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I have writed this code for decrypt a byte array with the RSA algorithm:

the RSA Key class:

    public class RsaKeys
        #region Properties

        /// <summary>
        /// The modulus N.
        /// </summary>
        public byte[] N
        { get; set; }

        /// <summary>
        /// The public exponent E.
        /// </summary>
        public byte[] E
        { get; set; }

        /// <summary>
        /// The private exponent E.
        /// </summary>
        public byte[] D
        { get; set; }


the code for the decryption:

    public static byte[] RsaDecryptByteToByte(byte[] Byte, RsaKeys Key) // TODO: test me
        RSACryptoServiceProvider myRsa = new RSACryptoServiceProvider(2048);

        RSAParameters rsaParams = new RSAParameters();

        rsaParams.D = Key.D;
        rsaParams.Exponent = Key.E;
        rsaParams.Modulus = Key.N;


        return myRsa.Decrypt(Byte, false); // ERROR!!!

but in the last line (myRsa.Decrypt(Byte, false);) comes out an error ( "Key does not exist.") :(

share|improve this question
how do you setup the byte arrays (the ones you send to your method) in your application? – Avada Kedavra Oct 4 '11 at 16:58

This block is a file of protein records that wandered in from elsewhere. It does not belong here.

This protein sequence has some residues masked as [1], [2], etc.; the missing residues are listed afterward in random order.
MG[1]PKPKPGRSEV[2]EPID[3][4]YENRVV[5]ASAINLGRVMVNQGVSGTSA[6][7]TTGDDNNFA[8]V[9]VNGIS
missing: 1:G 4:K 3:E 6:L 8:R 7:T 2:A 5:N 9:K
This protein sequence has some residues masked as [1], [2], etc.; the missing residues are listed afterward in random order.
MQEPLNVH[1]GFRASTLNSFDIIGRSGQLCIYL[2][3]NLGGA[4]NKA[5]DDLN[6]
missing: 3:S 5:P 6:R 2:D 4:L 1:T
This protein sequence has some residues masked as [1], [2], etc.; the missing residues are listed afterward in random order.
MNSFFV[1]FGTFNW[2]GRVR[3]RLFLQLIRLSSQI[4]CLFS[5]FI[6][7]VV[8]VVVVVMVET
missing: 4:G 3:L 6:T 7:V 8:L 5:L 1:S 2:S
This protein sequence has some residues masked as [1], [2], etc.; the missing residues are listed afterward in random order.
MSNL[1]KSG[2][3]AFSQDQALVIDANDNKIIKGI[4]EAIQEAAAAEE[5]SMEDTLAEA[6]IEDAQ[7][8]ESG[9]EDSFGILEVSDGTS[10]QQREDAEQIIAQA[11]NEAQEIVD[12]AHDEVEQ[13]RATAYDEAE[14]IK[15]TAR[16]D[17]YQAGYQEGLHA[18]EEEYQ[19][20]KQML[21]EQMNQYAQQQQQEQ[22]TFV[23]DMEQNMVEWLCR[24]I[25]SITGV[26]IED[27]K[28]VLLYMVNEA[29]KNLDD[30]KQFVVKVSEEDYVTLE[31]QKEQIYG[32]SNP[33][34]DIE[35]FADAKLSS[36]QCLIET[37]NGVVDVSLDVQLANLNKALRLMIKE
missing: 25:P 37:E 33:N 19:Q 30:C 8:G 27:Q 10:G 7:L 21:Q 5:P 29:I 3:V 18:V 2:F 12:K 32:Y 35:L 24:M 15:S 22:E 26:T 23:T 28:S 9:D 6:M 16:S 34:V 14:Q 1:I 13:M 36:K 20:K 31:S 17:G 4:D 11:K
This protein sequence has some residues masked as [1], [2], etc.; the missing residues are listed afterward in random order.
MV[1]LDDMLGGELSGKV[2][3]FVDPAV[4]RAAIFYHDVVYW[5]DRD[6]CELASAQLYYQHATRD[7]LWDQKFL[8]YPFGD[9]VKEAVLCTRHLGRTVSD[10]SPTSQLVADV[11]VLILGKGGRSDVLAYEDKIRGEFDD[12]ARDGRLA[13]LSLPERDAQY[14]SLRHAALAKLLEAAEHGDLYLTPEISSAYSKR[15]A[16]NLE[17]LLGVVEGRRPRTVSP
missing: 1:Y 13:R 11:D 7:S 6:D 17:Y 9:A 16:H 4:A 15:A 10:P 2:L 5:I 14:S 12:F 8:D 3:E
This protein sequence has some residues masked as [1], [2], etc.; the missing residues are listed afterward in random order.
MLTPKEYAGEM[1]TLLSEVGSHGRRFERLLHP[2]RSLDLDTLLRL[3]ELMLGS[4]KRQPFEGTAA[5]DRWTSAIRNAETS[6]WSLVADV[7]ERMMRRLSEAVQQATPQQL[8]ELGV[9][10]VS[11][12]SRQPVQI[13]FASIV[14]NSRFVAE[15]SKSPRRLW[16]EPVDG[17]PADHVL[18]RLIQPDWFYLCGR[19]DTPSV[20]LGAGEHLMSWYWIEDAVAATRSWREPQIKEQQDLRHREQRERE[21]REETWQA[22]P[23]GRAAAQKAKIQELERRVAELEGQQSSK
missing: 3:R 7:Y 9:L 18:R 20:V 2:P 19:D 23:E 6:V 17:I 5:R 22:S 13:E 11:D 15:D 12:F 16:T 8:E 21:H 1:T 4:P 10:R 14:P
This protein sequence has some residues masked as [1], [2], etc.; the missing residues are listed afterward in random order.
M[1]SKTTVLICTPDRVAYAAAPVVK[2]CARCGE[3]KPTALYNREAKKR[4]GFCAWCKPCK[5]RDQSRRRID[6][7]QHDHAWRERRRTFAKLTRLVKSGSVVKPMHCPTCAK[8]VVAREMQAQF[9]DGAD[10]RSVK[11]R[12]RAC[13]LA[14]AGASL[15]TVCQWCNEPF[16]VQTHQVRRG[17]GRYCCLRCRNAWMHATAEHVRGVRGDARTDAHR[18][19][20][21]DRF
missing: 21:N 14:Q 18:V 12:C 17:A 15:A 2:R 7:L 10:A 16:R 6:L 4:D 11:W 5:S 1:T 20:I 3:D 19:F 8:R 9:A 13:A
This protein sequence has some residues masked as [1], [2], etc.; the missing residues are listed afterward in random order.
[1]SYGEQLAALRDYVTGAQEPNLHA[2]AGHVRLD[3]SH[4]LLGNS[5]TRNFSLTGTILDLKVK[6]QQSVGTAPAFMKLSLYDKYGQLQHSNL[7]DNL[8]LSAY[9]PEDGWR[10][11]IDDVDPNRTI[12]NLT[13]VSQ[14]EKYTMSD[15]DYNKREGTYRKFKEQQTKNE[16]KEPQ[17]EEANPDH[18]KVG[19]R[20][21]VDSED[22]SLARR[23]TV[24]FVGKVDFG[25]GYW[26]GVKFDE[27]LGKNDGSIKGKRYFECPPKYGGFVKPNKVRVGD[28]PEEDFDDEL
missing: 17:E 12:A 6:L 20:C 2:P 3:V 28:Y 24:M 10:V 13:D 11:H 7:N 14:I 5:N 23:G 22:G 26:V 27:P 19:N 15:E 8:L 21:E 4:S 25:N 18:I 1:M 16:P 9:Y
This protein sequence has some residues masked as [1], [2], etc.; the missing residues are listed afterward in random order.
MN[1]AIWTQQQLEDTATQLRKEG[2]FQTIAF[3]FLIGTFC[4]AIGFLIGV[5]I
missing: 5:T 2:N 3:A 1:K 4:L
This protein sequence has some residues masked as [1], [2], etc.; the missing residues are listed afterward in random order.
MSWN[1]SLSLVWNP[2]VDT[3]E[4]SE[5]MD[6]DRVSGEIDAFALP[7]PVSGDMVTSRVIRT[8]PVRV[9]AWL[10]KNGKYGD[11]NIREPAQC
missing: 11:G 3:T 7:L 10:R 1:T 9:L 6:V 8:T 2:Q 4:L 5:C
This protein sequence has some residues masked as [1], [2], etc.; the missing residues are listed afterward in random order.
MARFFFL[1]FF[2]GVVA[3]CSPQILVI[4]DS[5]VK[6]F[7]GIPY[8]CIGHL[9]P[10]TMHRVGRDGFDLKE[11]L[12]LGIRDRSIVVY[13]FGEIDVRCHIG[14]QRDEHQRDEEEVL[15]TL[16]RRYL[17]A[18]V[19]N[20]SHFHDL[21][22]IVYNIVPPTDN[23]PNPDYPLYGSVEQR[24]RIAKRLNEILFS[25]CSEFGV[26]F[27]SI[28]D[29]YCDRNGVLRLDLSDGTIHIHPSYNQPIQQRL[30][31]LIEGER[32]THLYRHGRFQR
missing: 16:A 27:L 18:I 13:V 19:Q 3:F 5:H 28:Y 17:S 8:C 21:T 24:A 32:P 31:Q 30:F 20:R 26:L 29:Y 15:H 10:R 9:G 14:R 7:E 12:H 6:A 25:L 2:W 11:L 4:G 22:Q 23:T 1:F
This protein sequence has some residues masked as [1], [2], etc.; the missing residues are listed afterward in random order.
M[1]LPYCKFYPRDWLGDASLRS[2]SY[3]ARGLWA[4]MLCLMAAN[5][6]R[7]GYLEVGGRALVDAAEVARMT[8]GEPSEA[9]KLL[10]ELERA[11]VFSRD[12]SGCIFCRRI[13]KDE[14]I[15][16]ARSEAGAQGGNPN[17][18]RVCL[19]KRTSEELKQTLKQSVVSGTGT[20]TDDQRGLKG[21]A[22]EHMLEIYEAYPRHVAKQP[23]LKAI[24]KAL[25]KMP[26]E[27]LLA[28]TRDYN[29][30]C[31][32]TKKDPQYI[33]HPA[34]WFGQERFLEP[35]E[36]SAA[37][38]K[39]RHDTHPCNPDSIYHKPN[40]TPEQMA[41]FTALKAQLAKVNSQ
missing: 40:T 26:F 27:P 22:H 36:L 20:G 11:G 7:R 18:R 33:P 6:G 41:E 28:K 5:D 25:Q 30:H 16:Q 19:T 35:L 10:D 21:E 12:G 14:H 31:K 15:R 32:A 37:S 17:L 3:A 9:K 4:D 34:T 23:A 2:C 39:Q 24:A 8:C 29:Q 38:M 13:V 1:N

up vote 1 down vote accepted

What about all the other fields of the RSAParameters object? There are many more fields for a private key that you are not providing.

share|improve this answer
yes but the private key in the RSA algorithm is only (N, D). – Nicola Pesavento Oct 5 '11 at 12:03
It is true that, mathematically, only (N,D) are needed. However, some implementations require the full PKCS#1 suite of private key parameters. I don't know if Microsoft's is one of those but you can do a simple experiment to find out. – James K Polk Oct 5 '11 at 23:10

change your param "Key" => "key" (lowercase)

share|improve this answer
Case has nothing to do with it here; the names he gives parameters does not affect logic. – Jonathan Dickinson Oct 4 '11 at 18:25

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